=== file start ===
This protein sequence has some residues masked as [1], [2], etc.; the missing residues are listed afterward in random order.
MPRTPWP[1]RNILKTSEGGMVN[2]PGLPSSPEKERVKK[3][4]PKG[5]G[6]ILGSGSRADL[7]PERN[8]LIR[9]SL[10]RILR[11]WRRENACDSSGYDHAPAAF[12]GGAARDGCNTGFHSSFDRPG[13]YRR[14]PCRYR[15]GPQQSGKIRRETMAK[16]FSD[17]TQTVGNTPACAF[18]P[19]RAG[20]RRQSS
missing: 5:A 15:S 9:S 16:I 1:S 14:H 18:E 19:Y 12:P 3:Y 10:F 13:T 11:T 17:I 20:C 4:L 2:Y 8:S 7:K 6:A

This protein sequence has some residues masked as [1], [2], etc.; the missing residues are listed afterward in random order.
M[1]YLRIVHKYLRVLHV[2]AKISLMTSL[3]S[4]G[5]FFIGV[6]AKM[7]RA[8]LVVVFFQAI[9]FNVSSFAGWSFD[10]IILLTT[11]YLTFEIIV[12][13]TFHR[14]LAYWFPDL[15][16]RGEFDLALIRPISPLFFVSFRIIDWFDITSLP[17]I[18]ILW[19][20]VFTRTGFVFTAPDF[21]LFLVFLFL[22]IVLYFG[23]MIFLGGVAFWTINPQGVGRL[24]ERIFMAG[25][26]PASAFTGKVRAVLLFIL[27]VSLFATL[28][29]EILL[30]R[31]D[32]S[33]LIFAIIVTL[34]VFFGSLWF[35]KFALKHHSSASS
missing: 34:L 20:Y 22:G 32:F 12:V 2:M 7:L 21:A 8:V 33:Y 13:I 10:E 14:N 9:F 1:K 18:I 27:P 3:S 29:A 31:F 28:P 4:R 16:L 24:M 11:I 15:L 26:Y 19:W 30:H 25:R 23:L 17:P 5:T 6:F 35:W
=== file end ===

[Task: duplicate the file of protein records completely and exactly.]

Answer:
This protein sequence has some residues masked as [1], [2], etc.; the missing residues are listed afterward in random order.
MPRTPWP[1]RNILKTSEGGMVN[2]PGLPSSPEKERVKK[3][4]PKG[5]G[6]ILGSGSRADL[7]PERN[8]LIR[9]SL[10]RILR[11]WRRENACDSSGYDHAPAAF[12]GGAARDGCNTGFHSSFDRPG[13]YRR[14]PCRYR[15]GPQQSGKIRRETMAK[16]FSD[17]TQTVGNTPACAF[18]P[19]RAG[20]RRQSS
missing: 5:A 15:S 9:S 16:I 1:S 14:H 18:E 19:Y 12:P 3:Y 10:F 13:T 11:T 17:I 20:C 4:L 2:Y 8:S 7:K 6:A

This protein sequence has some residues masked as [1], [2], etc.; the missing residues are listed afterward in random order.
M[1]YLRIVHKYLRVLHV[2]AKISLMTSL[3]S[4]G[5]FFIGV[6]AKM[7]RA[8]LVVVFFQAI[9]FNVSSFAGWSFD[10]IILLTT[11]YLTFEIIV[12][13]TFHR[14]LAYWFPDL[15][16]RGEFDLALIRPISPLFFVSFRIIDWFDITSLP[17]I[18]ILW[19][20]VFTRTGFVFTAPDF[21]LFLVFLFL[22]IVLYFG[23]MIFLGGVAFWTINPQGVGRL[24]ERIFMAG[25][26]PASAFTGKVRAVLLFIL[27]VSLFATL[28][29]EILL[30]R[31]D[32]S[33]LIFAIIVTL[34]VFFGSLWF[35]KFALKHHSSASS
missing: 34:L 20:Y 22:G 32:F 12:V 2:M 7:L 21:A 8:V 33:Y 13:I 10:E 14:N 9:F 1:K 18:I 27:P 3:S 29:A 31:F 28:P 4:R 16:L 24:M 11:I 15:L 26:Y 19:W 30:H 25:R 23:L 17:P 5:T 6:F 35:W